Though local arts heavy-hitters like Jecory “1200” Arthur, Appalatin and Kentucky Shakespeare performed on stage as part of the annual Fund for the Arts Showcase, it was the dozens of children from several local arts groups that stole the show.
The event on Tuesday kicked off the 2017 fundraising campaign for the Fund for the Arts at Churchill Downs.
Paul Thompson, president and CEO of LG&E KU and campaign chairman, said the organization hoped to raise $8.5 million this year, up from $8.3 million in 2016, from around 20,000 donors.
The student singers and dancers came from Lincoln Elementary Arts School, Louisville Central Community Center and After School Urban Arts Collaborative, which includes the River City Drum Corps, La ‘Nita Rocknette School of Dance and the West Louisville Performing Arts Academy. These are just a handful of the more than 400,000 arts experiences that the fund supports throughout the year.
The performances drew standing ovations from the audience. A small group of students from the After School Urban Arts Collaborative sang Louis Armstrong’s “Wonderful World” in harmony. LPAS dancers in either a flowing, colorful gown or a suit and sparkly bow-tie showed off their interpretive dance skills. The audience cooed over the adorable LPAS singers and their talents.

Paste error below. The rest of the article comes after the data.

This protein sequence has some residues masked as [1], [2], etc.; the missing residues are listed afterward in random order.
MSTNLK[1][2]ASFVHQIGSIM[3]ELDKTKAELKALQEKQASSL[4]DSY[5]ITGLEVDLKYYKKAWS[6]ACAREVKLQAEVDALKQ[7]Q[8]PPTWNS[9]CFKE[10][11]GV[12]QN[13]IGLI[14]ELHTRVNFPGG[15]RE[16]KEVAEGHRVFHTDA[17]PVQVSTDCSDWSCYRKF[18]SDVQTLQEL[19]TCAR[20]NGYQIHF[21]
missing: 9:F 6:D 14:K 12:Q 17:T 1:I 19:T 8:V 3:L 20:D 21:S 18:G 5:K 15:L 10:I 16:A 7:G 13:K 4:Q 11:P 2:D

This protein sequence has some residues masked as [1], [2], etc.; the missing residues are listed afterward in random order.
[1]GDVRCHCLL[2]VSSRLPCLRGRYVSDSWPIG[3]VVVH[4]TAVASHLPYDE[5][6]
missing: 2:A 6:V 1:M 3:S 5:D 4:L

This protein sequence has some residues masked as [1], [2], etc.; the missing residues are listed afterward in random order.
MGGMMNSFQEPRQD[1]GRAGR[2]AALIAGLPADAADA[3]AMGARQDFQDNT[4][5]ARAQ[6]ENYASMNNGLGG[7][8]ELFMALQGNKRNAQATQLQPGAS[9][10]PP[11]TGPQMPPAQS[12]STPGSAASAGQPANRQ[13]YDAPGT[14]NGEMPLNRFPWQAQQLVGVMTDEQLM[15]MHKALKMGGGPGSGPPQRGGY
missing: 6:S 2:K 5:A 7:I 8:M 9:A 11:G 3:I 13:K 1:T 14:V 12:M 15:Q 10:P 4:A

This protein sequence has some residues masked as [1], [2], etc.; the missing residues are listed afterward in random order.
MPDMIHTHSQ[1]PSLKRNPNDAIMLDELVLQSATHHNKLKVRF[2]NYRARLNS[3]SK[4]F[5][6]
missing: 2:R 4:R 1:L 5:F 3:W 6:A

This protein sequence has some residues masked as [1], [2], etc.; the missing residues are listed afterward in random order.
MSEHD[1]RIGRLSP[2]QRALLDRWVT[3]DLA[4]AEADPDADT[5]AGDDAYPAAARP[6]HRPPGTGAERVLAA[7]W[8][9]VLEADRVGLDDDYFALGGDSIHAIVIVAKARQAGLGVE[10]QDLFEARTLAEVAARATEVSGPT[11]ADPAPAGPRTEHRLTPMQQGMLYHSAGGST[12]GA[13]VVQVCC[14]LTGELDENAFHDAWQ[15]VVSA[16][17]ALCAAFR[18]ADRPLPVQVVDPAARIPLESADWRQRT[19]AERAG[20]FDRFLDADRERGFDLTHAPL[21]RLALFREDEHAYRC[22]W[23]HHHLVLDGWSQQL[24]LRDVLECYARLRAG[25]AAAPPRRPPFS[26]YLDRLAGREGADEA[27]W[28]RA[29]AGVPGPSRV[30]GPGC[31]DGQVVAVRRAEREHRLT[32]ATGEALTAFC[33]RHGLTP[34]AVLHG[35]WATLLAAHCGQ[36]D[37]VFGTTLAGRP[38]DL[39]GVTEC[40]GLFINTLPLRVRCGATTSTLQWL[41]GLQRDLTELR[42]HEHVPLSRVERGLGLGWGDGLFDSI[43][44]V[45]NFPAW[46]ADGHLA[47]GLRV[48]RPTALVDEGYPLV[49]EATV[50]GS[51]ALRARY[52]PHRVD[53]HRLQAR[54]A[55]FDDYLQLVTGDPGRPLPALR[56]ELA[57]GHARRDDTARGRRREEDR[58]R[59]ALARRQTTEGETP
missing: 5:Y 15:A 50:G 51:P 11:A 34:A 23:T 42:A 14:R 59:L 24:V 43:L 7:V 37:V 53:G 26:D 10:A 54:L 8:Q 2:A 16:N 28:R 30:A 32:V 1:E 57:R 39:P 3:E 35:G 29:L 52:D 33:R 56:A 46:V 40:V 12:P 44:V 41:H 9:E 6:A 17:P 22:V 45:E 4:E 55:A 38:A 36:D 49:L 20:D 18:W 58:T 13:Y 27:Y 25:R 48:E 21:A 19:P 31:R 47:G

In between the professional and student performers, community stakeholders shared updates on the FFA and on fundraising efforts.
Thompson announced that LG&E KU had initiated a $100,000 challenge grant and would match donations, from $1 up to $5,000. The FFA is selling raffle tickets for six box seats for both the Oaks and Derby as a fundraiser. Tickets are $100 each and only 500 will be sold.
Christen Boone, president of the Fund for the Arts, said the organization was operating under a “new paradigm.” The focus, she said, used to be on how the community could support the arts in Louisville. Now it’s “how we can leverage the arts to build and support the community,” Boone said.
GLI President Kent Oyler spoke briefly about the $259 million economic impact that the arts have on the city. He said that the arts “drive tourism and attract talent, which is the biggest challenge for GLI.” Mayor Greg Fischer said that 24 million tourists visited Louisville last year.
Fischer announced that the city would have a Cultural Pass again this summer. The pass allows students free and reduced admission to many of the city’s museums, performances and cultural institutions during the summer months. This year’s lead sponsor for the program is Churchill Downs. According to the mayor, since the program began in 2014, nearly 150,000 Cultural Passes had been issued to Louisville students.
Fischer said that “arts create the soul of the city” and that “the art scene we have here is second to none.”